Dear Junior Admit: After reading the problem you are having, I too have run into a similar situation in the pass and from my experience this is the advice I can give you and what to do to figure out what might be the cause and how to solve the issue at hand. A DDCD scope determines which IP addresses are allocated to clients. A scope defines a set of IP addresses and associated configuration information that can be supplied to a DDCD client. A scope must be defined and activated before DDCD clients can use the DDCD server for dynamic TCP/IP configuration.
You can configure as many scopes on a DDCD server as needed for your network environment. A DDCD administrator can create one or more scopes on one or more Winders Server 2008 servers running the DDCD server service. However, because DDCD servers do not communicate scope information with each other, you must be careful to define scopes so that multiple DDCD servers are not assigning the same IP address to multiple clients or assigning addresses that are statically assigned to existing IP hosts. The IP addresses defined in a DDCD scope must be contiguous and are associated with a subnet mask.
If the addresses you want to assign are not contiguous, you must create a scope encompassing all the dresses you want to assign and then exclude specific addresses or address ranges from the scope. So just be sure to check how you have your DDCD configuration set up as to that might be the problem. DNS Scenario am working at two branch offices and have been tasked with where to place Active Directory Integrated DNS Servers and what type to use. One of the branch offices is ever small (5 users) and has very slow network connectivity.
Do I need a DNS Server and if so, which type of zone should it host? The second branch office is much larger (about 30 users) and has better network connectivity. Does this office need a DNS Server and if so, what type of zone would you recommend? Most often, you will install DNS servers on all domain controllers. If, however, you have reason not to deploy DNS servers on every domain controller, you can follow these guidelines to choose where to place your DNS servers. In general, place your DNS servers at a location on your network that is centrally accessible to your clients.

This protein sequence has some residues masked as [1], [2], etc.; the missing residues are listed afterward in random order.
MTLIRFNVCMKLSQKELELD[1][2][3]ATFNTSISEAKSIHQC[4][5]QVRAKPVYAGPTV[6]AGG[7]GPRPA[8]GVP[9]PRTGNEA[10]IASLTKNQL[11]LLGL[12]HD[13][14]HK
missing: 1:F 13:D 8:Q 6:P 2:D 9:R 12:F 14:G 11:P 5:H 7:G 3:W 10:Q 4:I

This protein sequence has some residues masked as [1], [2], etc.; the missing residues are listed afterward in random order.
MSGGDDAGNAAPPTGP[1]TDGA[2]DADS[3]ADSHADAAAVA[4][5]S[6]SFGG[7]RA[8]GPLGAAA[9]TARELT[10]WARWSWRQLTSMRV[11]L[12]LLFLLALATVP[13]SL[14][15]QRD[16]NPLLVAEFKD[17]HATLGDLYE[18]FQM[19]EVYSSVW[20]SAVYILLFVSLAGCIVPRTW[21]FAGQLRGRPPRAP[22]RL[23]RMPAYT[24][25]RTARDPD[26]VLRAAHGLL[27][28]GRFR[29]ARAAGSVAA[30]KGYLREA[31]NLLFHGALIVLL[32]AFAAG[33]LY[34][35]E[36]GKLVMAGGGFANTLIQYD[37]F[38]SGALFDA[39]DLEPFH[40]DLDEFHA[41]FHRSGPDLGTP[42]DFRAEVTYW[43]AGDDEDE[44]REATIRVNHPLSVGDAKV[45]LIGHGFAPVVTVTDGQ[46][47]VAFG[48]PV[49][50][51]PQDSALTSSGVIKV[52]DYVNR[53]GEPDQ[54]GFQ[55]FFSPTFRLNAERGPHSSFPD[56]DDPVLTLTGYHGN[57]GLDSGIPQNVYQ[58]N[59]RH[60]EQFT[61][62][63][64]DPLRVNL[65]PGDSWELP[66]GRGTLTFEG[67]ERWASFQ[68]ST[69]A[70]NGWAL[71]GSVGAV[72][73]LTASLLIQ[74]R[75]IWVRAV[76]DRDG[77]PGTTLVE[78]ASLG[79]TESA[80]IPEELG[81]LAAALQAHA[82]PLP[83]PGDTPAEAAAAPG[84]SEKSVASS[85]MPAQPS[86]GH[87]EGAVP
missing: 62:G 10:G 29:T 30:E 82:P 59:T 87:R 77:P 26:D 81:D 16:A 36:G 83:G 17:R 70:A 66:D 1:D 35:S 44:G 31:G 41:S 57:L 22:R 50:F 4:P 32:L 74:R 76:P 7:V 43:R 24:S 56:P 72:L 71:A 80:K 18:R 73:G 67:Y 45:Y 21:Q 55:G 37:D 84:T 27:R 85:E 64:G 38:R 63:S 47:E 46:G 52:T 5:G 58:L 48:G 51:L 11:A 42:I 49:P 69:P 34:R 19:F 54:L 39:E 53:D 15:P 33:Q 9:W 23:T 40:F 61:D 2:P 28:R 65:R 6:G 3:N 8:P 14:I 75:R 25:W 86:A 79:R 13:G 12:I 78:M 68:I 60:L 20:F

It is often most practical to use a DNS server on each subnet. There are several questions to consider when you are deciding where a DNS server is needed. For example, if you have a routed local area network and high-speed links that re fairly reliable, you may be able to use one DNS server for a larger, multiple submitted network area. If you have a high number of client nodes on a single subnet design, you may want to add more than one DNS server to the subnet to provide backup and failover if the preferred DNS server stops responding.
When you are determining the number of DNS servers that you need, assess the effect of zone transfers and DNS query traffic on slower links in your network. Although DNS is designed to help reduce broadcast traffic between local subnets, it does create some traffic between servers and clients that should be reviewed, articulacy when the DNS servers are in local area network (LANA) or wide area network (WAN) environments with complex routing. Consider the effects of zone transfer over slower speed links, such as those that are typically used for a WAN connection.
Although the DNS Server service supports incremental zone transfers and DNS clients and servers can cache recently used names, traffic considerations are sometimes still an issue, particularly when Dynamic Host Configuration Protocol (DDCD) leases are shortened and, as a result, dynamic updates in DNS are performed more frequently. One option for dealing with remote locations on WAN links is to set up a DNS server at these locations to provide caching-only DNS service.
With most installations, you should have at least two server computers hosting each of your DNS zones, for fault tolerance. When you are making any final determinations about the number of servers to use, first assess the level of fault tolerance that is appropriate for your network. When only a single DNS server is used on a small LANA in a single-subnet environment, you can configure the single server to simulate both the primary and secondary servers for a zone.